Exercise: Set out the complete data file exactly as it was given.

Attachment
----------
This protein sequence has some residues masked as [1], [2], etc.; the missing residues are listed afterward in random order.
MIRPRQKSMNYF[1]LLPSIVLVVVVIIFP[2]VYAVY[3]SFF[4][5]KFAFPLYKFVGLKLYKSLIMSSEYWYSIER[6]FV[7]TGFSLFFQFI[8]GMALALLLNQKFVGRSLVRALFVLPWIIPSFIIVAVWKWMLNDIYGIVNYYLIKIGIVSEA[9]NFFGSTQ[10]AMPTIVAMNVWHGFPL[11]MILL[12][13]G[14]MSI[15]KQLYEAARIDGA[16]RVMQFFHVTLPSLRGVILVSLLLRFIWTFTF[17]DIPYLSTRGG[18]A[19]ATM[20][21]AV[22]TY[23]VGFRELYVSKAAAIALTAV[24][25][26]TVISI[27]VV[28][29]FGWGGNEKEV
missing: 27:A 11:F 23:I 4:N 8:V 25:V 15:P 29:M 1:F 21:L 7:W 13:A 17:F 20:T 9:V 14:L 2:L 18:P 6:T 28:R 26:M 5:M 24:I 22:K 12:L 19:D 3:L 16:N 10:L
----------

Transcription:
This protein sequence has some residues masked as [1], [2], etc.; the missing residues are listed afterward in random order.
MIRPRQKSMNYF[1]LLPSIVLVVVVIIFP[2]VYAVY[3]SFF[4][5]KFAFPLYKFVGLKLYKSLIMSSEYWYSIER[6]FV[7]TGFSLFFQFI[8]GMALALLLNQKFVGRSLVRALFVLPWIIPSFIIVAVWKWMLNDIYGIVNYYLIKIGIVSEA[9]NFFGSTQ[10]AMPTIVAMNVWHGFPL[11]MILL[12][13]G[14]MSI[15]KQLYEAARIDGA[16]RVMQFFHVTLPSLRGVILVSLLLRFIWTFTF[17]DIPYLSTRGG[18]A[19]ATM[20][21]AV[22]TY[23]VGFRELYVSKAAAIALTAV[24][25][26]TVISI[27]VV[28][29]FGWGGNEKEV
missing: 27:A 11:F 23:I 4:N 8:V 25:V 15:P 29:M 1:F 21:L 7:W 13:A 17:F 20:T 9:V 14:L 2:L 18:P 6:T 28:R 26:M 5:M 24:I 22:K 12:L 19:D 3:L 16:N 10:L